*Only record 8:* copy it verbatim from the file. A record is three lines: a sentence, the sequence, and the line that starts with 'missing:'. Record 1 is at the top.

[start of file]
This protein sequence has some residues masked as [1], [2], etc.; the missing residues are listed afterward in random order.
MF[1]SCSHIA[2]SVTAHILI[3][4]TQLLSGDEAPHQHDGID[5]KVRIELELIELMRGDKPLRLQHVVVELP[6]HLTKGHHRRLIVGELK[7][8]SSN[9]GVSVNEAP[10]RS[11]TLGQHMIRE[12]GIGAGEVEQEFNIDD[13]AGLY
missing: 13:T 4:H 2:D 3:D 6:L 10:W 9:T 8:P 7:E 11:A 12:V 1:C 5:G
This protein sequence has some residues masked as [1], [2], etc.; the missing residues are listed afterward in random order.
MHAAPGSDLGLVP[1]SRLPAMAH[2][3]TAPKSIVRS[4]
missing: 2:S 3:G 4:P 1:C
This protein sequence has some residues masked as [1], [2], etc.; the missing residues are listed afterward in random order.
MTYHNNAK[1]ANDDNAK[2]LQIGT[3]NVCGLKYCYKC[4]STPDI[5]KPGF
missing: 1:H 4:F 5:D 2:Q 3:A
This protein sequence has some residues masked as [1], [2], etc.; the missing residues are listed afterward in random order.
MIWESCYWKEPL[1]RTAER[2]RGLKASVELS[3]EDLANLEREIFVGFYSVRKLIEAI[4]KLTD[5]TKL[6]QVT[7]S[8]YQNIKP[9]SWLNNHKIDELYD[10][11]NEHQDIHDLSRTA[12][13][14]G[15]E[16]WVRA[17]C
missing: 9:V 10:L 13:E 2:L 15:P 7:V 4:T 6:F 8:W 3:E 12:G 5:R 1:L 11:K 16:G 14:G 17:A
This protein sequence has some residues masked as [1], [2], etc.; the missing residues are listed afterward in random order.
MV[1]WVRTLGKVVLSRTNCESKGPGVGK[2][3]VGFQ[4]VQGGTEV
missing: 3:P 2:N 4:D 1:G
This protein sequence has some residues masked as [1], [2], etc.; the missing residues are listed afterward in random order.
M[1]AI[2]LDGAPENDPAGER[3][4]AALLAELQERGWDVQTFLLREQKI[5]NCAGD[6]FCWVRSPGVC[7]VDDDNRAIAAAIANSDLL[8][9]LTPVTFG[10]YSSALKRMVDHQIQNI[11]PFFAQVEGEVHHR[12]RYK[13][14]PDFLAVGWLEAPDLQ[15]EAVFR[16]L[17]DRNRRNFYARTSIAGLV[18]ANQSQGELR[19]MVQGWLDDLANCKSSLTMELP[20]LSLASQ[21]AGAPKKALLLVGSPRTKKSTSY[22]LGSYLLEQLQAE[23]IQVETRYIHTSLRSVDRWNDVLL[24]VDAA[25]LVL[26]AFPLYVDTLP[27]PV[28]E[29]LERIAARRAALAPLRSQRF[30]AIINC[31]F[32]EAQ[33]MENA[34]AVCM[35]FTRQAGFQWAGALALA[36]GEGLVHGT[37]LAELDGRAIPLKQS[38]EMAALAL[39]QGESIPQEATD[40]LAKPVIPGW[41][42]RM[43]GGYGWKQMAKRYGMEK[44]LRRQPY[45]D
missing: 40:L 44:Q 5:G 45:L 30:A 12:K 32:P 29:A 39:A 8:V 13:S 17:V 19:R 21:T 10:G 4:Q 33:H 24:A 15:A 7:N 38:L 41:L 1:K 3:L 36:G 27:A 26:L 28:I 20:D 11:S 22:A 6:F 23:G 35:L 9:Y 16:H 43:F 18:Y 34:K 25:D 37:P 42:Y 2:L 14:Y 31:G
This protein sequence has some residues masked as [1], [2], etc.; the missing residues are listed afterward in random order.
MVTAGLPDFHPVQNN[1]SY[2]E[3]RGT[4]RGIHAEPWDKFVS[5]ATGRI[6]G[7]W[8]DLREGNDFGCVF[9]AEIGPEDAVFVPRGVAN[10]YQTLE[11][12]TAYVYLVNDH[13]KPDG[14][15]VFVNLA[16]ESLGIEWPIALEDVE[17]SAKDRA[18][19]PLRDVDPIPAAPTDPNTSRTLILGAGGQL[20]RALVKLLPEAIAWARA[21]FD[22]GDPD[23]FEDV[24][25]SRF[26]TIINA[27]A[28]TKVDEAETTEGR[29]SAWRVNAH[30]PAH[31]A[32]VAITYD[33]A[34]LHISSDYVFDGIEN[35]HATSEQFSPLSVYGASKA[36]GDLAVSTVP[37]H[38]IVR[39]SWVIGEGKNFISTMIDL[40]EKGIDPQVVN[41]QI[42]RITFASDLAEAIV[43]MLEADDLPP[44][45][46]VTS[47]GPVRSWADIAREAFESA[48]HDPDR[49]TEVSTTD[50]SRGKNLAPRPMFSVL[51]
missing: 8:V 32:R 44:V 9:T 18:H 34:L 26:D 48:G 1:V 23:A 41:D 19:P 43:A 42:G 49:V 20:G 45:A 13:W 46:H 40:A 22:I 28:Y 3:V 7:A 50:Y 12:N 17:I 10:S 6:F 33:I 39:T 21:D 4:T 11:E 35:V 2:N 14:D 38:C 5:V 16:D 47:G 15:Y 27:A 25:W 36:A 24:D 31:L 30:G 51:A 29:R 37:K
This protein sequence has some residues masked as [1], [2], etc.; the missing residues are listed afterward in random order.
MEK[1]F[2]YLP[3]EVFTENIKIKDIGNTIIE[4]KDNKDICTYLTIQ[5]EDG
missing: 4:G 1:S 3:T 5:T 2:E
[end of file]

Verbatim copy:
This protein sequence has some residues masked as [1], [2], etc.; the missing residues are listed afterward in random order.
MEK[1]F[2]YLP[3]EVFTENIKIKDIGNTIIE[4]KDNKDICTYLTIQ[5]EDG
missing: 4:G 1:S 3:T 5:T 2:E